DGI: non-universality of codon->amino acid mapping

From: Ben Houston (ben@exocortex.org)
Date: Mon Apr 08 2002 - 09:14:31 MDT

Evolution never refactors its code. It is far easier for evolution to
stumble over a thousand individual optimizations than for evolution to
stumble over two simultaneous changes which are together beneficial and
separately harmful. The genetic code that specifies the mapping between
codons (a codon is three DNA bases) and the 20 amino acids is
inefficient; it maps 64 possible codons to 20 amino acids plus the stop
code. Why hasn't evolution shifted one of the currently redundant
codons to a new amino acid, thus expanding the range of possible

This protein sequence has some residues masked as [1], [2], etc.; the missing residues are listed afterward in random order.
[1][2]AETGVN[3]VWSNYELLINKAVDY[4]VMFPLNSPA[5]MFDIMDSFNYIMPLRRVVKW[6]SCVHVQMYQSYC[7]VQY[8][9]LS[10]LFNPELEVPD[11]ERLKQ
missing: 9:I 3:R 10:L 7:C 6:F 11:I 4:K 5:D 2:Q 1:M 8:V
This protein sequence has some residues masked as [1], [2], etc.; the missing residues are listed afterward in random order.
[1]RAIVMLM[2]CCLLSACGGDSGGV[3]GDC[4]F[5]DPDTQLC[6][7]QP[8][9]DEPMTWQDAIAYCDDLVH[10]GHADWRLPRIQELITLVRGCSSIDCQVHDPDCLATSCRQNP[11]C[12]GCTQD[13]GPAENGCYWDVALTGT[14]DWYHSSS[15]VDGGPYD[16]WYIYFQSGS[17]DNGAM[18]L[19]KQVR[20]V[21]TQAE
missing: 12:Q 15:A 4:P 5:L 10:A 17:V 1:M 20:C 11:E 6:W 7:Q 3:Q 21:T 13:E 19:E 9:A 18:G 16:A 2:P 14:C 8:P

Mitochondrial mRNA, unlike standard DNA, uses UGA to encode tryptophan
rather than the usual terminator code. Most animal mitochondria use AUA
to code for methionine instead of isoleucine. Vertebrate mitochondria
use AGA and AGG to code for the terminator code rather than the usual
arginine. Yeast mitochondria assign all codons that begin with CU to
threonine instead of leucine. And some unicellular eukaryotes use one
or two of the codons that usually are the terminator code for amino

Also in some organisms UGA, usually a stop code, can code for the rare
amino acid selenocysteine -- it is not part of the standard 20 amino

Unfortunately, there are very few 'absolute' rules in biology. :-/


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